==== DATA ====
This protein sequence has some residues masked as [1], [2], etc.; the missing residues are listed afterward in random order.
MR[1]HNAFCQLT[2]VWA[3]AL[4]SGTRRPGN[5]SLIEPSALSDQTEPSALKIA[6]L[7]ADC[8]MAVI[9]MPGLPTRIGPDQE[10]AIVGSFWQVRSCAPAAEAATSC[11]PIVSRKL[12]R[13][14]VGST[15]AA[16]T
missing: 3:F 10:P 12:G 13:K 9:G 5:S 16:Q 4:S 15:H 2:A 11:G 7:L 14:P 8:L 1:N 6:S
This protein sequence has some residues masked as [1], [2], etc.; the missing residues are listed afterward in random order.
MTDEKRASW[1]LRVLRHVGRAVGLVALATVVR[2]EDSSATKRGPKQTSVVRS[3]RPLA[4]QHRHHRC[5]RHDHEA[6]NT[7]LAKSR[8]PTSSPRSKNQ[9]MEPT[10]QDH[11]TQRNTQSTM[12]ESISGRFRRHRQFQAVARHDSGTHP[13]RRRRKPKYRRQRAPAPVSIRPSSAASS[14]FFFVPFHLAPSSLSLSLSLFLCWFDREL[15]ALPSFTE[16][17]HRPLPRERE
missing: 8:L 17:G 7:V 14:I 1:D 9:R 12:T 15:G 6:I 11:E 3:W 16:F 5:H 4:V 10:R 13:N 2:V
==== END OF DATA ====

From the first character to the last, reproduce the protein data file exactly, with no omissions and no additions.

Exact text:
This protein sequence has some residues masked as [1], [2], etc.; the missing residues are listed afterward in random order.
MR[1]HNAFCQLT[2]VWA[3]AL[4]SGTRRPGN[5]SLIEPSALSDQTEPSALKIA[6]L[7]ADC[8]MAVI[9]MPGLPTRIGPDQE[10]AIVGSFWQVRSCAPAAEAATSC[11]PIVSRKL[12]R[13][14]VGST[15]AA[16]T
missing: 3:F 10:P 12:G 13:K 9:G 5:S 16:Q 4:S 15:H 2:A 11:G 7:L 14:P 8:L 1:N 6:S
This protein sequence has some residues masked as [1], [2], etc.; the missing residues are listed afterward in random order.
MTDEKRASW[1]LRVLRHVGRAVGLVALATVVR[2]EDSSATKRGPKQTSVVRS[3]RPLA[4]QHRHHRC[5]RHDHEA[6]NT[7]LAKSR[8]PTSSPRSKNQ[9]MEPT[10]QDH[11]TQRNTQSTM[12]ESISGRFRRHRQFQAVARHDSGTHP[13]RRRRKPKYRRQRAPAPVSIRPSSAASS[14]FFFVPFHLAPSSLSLSLSLFLCWFDREL[15]ALPSFTE[16][17]HRPLPRERE
missing: 8:L 17:G 7:V 14:I 1:D 9:R 12:T 15:G 6:I 11:E 3:W 16:F 5:H 4:V 10:R 13:N 2:V